The Malta Independent 15 October 2021, Friday

Budget 2022: Economy - 6.5% real economic growth expected in 2022

Stephen Calleja Monday, 11 October 2021, 21:07 Last update: about 4 days ago

• 2.2% increase in employment forecast • €800 million helped tourism industry survive pandemic

Malta is expected to recover more quickly from the negative effects of the Covid-19 pandemic. The government is forecasting a real growth of 6.5% and 8.6% in nominal terms in 2022, while the growth is expected to be 4.7% and 4.5% in 2023 and 2024.

The growth expected next year is expected to be spurred by domestic demand, with private consumption expected to go up by 4%.

Government investment is set to grow by 8.8%, while exportation is expected to increase by 6.6%.

All this is pointing to a 2.2% increase in employment, while unemployment will remain relative low at 4%.

The government obtained an allocation of €2.27 billion in European funds for the period 2021-2027. Malta will also benefit from €320 million from the EU recovery and resilience plan set up to combat the Covid-19 pandemic. Last July, Malta submitted its plan of how the funds will be used.

The government set up the Malta Consultative Council for Financial Services, whose aim is primarily to come up with a strategic plan for the industrial sector.

The strategy is based on three elements – protection from the current predicament, the consolidation of the existing structures and the creation of opportunities for new operators, especially in innovative sectors.

Identity Malta has implemented a single permit electronic platform to ease its operations and is now working on a similar platform for third country nationals to facilitate application processes. In 2022, notaries can submit their filings electronically. The agency will also strengthen the eID  service it provides.

A seed fund will be set up to encourage researchers and entrepreneurs come up with sustainable new ideas.

Malta is attracting more start-ups via its Start-Up Residence Permit. Apart from schemes already available from Malta Enterprise, a reference point will be set up to be of better assistance to these entrepreneurs who will be offered a Start-Up Visa.

Malta Enterprise will be working with the Malta Residency Agency to draw up a programme for non-EU persons looking for a package of grants, benefits and opportunities. People who qualify for such assistance will be able to relocate to Malta to contribute to its economy.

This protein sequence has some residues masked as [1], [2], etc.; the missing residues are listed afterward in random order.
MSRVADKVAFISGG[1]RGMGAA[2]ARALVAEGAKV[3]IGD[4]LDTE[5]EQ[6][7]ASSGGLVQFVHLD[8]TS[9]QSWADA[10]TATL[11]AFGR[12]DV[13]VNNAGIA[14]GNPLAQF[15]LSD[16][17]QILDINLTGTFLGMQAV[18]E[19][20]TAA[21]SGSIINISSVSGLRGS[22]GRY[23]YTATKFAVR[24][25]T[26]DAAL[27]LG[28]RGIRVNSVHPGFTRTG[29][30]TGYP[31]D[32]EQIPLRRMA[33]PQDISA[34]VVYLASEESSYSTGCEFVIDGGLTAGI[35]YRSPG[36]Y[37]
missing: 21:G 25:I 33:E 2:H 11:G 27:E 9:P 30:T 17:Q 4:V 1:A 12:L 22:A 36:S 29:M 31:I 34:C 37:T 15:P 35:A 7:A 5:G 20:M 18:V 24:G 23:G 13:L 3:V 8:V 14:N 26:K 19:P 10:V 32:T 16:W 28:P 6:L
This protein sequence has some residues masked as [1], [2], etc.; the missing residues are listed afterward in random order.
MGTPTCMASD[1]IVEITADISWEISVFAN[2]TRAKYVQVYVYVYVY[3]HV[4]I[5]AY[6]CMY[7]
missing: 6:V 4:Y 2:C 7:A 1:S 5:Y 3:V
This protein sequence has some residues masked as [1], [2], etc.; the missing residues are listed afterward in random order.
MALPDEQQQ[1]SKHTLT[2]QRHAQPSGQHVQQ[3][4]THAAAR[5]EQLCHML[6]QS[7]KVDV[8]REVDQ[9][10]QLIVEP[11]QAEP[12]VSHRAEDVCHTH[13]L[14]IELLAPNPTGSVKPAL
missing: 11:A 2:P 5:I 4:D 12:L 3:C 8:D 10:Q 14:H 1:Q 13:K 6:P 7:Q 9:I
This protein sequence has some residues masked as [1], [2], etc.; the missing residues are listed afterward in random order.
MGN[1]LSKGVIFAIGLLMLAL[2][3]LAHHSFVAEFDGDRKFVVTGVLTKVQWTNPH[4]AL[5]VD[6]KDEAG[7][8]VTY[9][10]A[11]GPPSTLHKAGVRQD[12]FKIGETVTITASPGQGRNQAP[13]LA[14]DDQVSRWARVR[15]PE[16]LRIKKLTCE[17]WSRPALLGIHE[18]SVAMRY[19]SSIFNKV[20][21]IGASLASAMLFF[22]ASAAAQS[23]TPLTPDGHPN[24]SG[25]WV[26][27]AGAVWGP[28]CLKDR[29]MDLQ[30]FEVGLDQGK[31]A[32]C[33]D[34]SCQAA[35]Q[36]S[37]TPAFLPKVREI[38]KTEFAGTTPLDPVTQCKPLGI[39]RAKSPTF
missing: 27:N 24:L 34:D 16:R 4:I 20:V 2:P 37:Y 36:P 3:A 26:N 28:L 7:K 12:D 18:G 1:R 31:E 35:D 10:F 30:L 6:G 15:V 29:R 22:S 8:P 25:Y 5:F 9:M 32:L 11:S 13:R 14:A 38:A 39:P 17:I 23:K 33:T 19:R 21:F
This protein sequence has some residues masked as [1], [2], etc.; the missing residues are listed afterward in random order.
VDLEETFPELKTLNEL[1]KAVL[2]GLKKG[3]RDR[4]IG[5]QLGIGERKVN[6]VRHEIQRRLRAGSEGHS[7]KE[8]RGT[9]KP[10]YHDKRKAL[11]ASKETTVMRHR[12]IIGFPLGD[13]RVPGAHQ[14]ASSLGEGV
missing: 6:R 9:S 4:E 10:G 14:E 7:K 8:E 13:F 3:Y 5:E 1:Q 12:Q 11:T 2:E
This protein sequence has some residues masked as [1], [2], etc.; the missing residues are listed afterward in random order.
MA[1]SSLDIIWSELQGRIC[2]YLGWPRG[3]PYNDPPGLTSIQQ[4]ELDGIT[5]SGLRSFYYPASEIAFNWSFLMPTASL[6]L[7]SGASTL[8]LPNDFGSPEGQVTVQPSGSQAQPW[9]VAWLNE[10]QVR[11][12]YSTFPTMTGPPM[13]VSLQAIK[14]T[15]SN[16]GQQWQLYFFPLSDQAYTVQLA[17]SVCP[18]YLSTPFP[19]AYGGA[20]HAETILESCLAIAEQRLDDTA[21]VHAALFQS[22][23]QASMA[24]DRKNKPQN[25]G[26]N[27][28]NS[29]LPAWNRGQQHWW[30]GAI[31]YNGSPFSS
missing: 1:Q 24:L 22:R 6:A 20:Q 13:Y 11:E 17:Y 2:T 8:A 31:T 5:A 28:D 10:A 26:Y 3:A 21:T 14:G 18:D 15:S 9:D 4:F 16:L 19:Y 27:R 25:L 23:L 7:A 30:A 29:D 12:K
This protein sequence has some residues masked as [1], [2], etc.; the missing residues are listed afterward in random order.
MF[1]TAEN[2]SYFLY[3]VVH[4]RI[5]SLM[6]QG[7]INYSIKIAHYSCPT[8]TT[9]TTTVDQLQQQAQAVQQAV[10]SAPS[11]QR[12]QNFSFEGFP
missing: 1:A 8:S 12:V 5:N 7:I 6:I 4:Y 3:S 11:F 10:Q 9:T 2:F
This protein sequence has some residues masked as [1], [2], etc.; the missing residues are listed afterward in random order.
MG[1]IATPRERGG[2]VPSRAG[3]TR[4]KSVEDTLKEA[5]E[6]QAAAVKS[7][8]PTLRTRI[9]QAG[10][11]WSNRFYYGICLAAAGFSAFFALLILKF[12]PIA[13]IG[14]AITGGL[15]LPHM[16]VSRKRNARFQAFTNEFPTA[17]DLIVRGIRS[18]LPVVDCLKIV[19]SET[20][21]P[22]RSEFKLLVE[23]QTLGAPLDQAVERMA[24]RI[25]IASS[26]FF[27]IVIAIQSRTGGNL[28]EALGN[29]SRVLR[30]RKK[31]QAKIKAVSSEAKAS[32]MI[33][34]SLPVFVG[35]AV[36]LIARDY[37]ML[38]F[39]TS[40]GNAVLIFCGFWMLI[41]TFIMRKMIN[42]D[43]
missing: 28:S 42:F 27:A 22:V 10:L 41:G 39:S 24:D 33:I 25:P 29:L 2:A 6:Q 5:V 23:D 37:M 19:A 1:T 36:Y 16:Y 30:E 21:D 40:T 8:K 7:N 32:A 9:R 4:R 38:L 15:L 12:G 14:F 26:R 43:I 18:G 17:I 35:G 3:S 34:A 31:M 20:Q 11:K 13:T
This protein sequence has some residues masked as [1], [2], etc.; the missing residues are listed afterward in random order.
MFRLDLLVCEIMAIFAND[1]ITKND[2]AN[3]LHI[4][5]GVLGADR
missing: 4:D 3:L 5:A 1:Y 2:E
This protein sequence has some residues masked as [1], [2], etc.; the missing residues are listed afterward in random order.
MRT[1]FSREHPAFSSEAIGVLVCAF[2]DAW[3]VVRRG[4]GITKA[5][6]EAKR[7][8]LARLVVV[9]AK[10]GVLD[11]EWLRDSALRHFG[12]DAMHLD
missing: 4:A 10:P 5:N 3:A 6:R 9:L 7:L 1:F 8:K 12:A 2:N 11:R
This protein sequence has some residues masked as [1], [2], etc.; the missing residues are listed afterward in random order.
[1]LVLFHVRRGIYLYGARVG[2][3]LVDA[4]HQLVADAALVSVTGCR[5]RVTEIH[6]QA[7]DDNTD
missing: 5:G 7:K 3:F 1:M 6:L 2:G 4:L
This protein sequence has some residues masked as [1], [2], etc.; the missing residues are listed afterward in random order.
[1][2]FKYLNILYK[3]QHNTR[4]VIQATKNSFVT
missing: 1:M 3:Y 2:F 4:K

Malta Enterprise will also set up a Blue Med Hub to attract start-ups and small enterprises, both local and foreign. The hub will collaborate with entities in Africa and the Middle East.

The government will continue to sustain family business by extending the scheme in relation to the transfer of business down the family line. Stamp duty will continue to be at 1.5% (instead of 5%) when business is transferred to the sons and daughters and other generations.

Legislation regarding social enterprises is in its final stages. When implemented, the law will enable these enterprises to continue giving their contribution to the country’s economy while providing a means for social inclusion, sustainability and environmental protection.

It was a difficult year for the tourism industry because of the pandemic, during which the government sustained the sector with €800 million. The collapse that many were anticipating did not materialise, and nowadays restaurants and hotels are once again welcoming guests.

The future of this sector depends on how the country continues to tackle the Covid-19 situation. New routes are required to assist in the recovery process, and discussions are in hand with airlines in this regard. Air Malta has consolidated its routes and increased aircraft on destinations that make more sense while discussions continue with the European Commission on the airline’s future.

The heliport in Gozo will be modernised to improve connectivity between the two islands. This will complement the existing ferry service.

The Agency for the Regeneration of Tourist Zones will be focusing on the implementation of various projects in coastal tourist zones and their management. These include St Paul’s Bay, Bugibba, Qawra Xemxija.

In spite of the pandemic, the film industry attracted 28 productions which left €91 million in the Maltese economy. A master plan for the Malta Film Studios will continue with the building of the first sound stage in the country. The Malta Film Awards will be held for the first time in January.

 

Infrastructure

470 million investment in industrial infrastructural works

A total of 470 million will be invested in industrial infrastructural works. This investment by INDIS will see new space for industries to develop not on ODZ land.

Life Sciences Park, Kordin Business Incubation Centre (KBIC), Ħal Far, Bulebel, Marsa, Kordin, San Ġwann u Ħal Luqa amongst other places will benefit from this investment.

This investment will also aid those companies that maintain aeroplanes in their infrastructural projects, including the parking zone of Park 4 at the airport in Ħal Farrug.

Ħal Kirkop tunnel and the Airport Intersection Project (KTAIP) as well as the Imriehel bypass should be completed during 2022.

In Gozo, the aqueduct remains in Rabat will be restored and the Munxar and Ta’ Sannat main square will be regenerated.

With regards to maritime infrastructure, the Grand Harbour will see an infrastructural investment to to enable the birthing of vessels, ships and cruise liners.

The government will also be exploring ways to introduce renewable energy on the sea

 

 

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